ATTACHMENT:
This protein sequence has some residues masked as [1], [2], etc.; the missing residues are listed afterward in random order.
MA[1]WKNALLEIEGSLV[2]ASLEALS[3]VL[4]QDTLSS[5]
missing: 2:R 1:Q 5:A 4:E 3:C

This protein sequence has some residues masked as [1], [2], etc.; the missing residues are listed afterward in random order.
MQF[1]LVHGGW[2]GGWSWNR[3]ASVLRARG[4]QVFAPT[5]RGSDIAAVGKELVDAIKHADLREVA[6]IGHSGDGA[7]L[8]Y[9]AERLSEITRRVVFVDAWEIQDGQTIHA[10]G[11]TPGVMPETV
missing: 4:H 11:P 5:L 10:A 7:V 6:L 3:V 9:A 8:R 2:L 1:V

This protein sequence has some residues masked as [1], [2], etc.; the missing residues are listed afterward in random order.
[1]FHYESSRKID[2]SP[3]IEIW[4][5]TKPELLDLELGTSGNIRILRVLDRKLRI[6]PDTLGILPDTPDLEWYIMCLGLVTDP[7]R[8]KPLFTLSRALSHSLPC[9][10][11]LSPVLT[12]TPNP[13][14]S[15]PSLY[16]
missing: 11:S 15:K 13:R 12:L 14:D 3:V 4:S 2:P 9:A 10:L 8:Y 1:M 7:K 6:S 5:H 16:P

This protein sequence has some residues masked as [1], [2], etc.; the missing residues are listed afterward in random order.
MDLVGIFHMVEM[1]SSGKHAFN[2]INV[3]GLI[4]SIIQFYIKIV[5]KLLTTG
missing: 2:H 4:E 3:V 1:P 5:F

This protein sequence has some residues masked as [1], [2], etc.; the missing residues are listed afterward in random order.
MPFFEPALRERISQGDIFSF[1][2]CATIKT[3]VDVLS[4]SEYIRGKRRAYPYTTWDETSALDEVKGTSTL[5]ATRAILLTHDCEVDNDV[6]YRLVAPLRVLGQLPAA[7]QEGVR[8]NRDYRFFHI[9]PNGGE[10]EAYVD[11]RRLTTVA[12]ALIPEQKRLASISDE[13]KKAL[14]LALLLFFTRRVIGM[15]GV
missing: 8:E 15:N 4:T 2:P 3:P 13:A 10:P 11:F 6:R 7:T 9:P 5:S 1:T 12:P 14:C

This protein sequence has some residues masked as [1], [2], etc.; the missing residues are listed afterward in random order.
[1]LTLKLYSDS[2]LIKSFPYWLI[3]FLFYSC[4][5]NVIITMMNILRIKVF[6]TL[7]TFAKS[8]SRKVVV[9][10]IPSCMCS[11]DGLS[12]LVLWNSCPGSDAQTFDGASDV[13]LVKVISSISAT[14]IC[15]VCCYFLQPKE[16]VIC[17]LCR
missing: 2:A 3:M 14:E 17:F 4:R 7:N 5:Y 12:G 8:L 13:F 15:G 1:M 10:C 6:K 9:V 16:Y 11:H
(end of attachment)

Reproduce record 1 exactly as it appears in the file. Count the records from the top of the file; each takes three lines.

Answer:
This protein sequence has some residues masked as [1], [2], etc.; the missing residues are listed afterward in random order.
MA[1]WKNALLEIEGSLV[2]ASLEALS[3]VL[4]QDTLSS[5]
missing: 2:R 1:Q 5:A 4:E 3:C